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Re: pronunciation of pteryx and other forms of pt
>What's the correct Latin pronunciation of _Aha_ and _Ohno_? Of _Tsagantegia_?
>Of _Kogia_? Correct pronunciation is less important than correct spelling,
>which derives from publication--a key scientific event. People who speak
>different native languages can be expected to pronounce scientific names
>differently, following the conventions and peculiarities of their native
>languages. The phenomenon reminds me of the irritating Latino newscasters who
>break into a Spanish accent in mid-sentence to pronounce a single Spanish
>word, then finish the sentence in accent-free newscaster English.
>And who REALLY knows how words were pronounced in the Latin of ancient Rome,
>anyway? I'd like to hear any voice recordings that survived from that era.
English, and the American variant of it, are classic creoles; a dumping
ground and mishmash of other peoples languages that have subsequently been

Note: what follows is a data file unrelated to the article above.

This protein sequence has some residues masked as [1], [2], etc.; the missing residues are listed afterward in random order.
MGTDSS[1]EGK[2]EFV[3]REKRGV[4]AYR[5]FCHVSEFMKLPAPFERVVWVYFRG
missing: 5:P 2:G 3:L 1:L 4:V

tortured further by an array of accents. No wonder we can't pronounce words
consistently! Witness the endings of Arkansas and Kansas. And spelling is
even more inconsistent, as George Bernard Shaw pointed out FISH can be
spelt GHOTI (GH as in enough, O as in women and TI as in nation). Hell, we
can't even agree on "tomato" let alone "Pteranodon"! And who is left to
arbitrate on Latin and Greek pronunciations anyway? While the roots may
have been specific, we use them only as lables for dead animals. I am sure
that Ceaser wouldn't turn in his grave regardless of how many silent Gs,
unpronouncible Ps or conflicting Ks we care to abuse. It is really little
more than pedantry.
Still, it all depends on the schedule of your school.